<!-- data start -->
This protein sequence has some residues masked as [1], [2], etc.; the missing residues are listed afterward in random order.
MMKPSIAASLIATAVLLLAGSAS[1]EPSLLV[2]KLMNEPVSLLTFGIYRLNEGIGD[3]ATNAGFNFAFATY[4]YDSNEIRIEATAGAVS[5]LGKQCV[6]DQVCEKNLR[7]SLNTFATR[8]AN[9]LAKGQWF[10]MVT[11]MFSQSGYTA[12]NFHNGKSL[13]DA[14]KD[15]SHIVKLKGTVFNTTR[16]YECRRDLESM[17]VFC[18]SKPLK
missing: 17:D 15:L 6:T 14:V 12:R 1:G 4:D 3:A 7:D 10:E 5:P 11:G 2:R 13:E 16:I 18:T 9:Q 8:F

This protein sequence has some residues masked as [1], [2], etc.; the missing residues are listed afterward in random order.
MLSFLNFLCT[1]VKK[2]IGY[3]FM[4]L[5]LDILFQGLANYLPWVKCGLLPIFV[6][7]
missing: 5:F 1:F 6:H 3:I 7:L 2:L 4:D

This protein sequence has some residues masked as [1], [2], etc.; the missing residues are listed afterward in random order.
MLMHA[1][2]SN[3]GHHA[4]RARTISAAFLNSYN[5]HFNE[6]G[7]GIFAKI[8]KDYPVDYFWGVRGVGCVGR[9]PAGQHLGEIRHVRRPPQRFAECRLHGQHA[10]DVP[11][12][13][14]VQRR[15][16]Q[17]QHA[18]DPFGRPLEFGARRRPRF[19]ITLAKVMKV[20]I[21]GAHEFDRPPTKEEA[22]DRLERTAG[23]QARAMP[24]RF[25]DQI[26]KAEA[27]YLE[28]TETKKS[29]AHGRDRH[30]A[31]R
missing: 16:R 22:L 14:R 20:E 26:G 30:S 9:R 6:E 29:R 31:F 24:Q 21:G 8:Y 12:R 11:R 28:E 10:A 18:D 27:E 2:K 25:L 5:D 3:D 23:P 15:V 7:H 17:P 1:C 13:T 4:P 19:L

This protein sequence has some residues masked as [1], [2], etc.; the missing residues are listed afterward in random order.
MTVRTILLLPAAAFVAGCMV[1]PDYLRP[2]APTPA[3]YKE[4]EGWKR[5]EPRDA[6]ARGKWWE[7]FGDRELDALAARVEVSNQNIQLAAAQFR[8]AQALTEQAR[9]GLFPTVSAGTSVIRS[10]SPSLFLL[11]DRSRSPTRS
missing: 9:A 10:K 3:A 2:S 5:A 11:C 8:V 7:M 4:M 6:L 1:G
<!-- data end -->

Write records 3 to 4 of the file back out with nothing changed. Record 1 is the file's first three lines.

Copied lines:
This protein sequence has some residues masked as [1], [2], etc.; the missing residues are listed afterward in random order.
MLMHA[1][2]SN[3]GHHA[4]RARTISAAFLNSYN[5]HFNE[6]G[7]GIFAKI[8]KDYPVDYFWGVRGVGCVGR[9]PAGQHLGEIRHVRRPPQRFAECRLHGQHA[10]DVP[11][12][13][14]VQRR[15][16]Q[17]QHA[18]DPFGRPLEFGARRRPRF[19]ITLAKVMKV[20]I[21]GAHEFDRPPTKEEA[22]DRLERTAG[23]QARAMP[24]RF[25]DQI[26]KAEA[27]YLE[28]TETKKS[29]AHGRDRH[30]A[31]R
missing: 16:R 22:L 14:R 20:E 26:G 30:S 9:R 6:E 29:R 31:F 24:Q 21:G 8:Y 12:R 11:R 28:E 10:A 18:D 27:E 2:K 25:L 5:D 3:D 23:P 15:V 7:H 17:P 1:C 13:T 4:P 19:L

This protein sequence has some residues masked as [1], [2], etc.; the missing residues are listed afterward in random order.
MTVRTILLLPAAAFVAGCMV[1]PDYLRP[2]APTPA[3]YKE[4]EGWKR[5]EPRDA[6]ARGKWWE[7]FGDRELDALAARVEVSNQNIQLAAAQFR[8]AQALTEQAR[9]GLFPTVSAGTSVIRS[10]SPSLFLL[11]DRSRSPTRS
missing: 9:A 10:K 3:A 2:S 5:A 11:C 8:V 7:M 4:M 6:L 1:G